Gene Expression

As I have noted before one of the consequences of genomic analysis techniques becoming relatively cheap and accessible is that they are now viable tools toward exploring a host of fundamentally non-genetic questions. That is, instead of exploring the dynamics of evolutionary biology, they can be used to shed light upon other sorts of dynamics. Sometimes the questions are fuzzy and the techniques can be laborious; e.g., the extraction and analysis of ancient DNA and their subsequent insertion into an explanatory framework where the non-genetic data are patchy. On other occasions, the interpretations are easier.

Consider the demographics of Argentina:

Argentina is a melting pot of different peoples, both autochthonous and immigrants. Citizens of European descent make up the great majority of the population, with estimates varying from white 89.7% to 97% of the total population. The last national census, based on self-ascription, indicated a similar figure.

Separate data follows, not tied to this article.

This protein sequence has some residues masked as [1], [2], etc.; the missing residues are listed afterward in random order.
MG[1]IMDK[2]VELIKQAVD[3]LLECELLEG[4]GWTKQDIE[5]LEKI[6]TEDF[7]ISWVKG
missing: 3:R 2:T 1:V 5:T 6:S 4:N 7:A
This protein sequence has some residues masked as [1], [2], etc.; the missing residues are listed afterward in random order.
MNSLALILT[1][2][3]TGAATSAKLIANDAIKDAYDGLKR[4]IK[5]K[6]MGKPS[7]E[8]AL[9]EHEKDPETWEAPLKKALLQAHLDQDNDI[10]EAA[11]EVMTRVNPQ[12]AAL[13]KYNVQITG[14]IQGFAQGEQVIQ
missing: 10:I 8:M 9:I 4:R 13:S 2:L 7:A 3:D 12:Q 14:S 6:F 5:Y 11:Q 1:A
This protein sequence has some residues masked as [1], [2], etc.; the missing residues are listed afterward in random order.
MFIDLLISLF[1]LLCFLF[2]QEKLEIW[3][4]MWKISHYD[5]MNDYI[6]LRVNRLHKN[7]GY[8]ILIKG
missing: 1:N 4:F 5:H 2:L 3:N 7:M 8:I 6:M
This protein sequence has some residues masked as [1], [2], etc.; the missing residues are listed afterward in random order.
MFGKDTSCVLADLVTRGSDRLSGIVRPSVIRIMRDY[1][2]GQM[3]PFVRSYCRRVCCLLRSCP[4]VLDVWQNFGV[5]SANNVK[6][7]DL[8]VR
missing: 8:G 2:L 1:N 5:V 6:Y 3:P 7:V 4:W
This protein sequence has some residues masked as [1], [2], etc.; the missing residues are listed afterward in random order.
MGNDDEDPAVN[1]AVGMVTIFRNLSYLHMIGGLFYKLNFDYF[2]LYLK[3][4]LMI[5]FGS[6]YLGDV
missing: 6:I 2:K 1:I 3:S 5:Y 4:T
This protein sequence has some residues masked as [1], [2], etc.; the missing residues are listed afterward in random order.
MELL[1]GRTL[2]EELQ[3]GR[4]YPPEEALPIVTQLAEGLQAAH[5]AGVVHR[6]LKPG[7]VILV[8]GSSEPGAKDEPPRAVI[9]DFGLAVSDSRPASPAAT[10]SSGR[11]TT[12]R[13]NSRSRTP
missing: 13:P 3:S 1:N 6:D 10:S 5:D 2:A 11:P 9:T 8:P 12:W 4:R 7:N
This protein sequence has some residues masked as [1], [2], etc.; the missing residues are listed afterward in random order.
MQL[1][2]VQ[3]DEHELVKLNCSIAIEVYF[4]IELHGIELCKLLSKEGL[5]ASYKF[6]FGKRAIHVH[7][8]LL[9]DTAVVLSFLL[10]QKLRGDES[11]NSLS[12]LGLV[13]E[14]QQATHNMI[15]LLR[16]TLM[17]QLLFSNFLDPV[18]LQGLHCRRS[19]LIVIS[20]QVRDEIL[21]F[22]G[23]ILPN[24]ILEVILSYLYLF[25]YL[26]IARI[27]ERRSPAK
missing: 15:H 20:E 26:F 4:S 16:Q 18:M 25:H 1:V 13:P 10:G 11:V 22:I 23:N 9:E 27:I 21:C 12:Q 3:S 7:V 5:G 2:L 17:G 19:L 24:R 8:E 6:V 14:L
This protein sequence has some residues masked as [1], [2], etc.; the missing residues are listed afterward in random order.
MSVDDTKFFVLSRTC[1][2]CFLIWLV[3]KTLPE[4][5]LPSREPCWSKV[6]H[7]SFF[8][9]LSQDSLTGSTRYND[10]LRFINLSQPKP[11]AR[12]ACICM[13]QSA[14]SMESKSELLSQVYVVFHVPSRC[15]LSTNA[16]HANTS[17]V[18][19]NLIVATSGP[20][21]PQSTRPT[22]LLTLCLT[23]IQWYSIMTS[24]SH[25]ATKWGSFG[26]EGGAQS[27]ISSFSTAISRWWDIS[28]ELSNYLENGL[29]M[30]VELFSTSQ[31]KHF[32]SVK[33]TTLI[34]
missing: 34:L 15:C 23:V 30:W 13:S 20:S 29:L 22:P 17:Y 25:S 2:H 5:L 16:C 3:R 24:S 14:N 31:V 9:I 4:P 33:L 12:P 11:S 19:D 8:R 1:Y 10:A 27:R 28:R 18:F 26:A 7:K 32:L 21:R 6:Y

As a point of comparison, the United States of America is 74% white in terms of self-identified race. In other words, Argentina is a nation with a self-perception of more European ancestry than that of the United States! Argentines consider themselves to be a fundamentally European derived people, in other words, they’re a settler society like the United States, Australia or New Zealand. This is in contrast to the melting-point mythologies which are dominant in places such as Mexico or, a lesser extent, Brazil.1 But what do the genes say? Well:

A study conducted by Argentine, Swedish and North American institutions, established that the genetic average structure of the Argentine population, contains 79.9% of European contribution, whereas the Amerindian admixture, though not fully visible in physical appearance, was estimated to be present in a high percentage of the population, close to 56% on either paternal or maternal lineages, of which just 10% were shown to have Amerindian ancestors on both lineages.

This study, Argentine population genetic structure: large variance in Amerindian contribution, has more detail: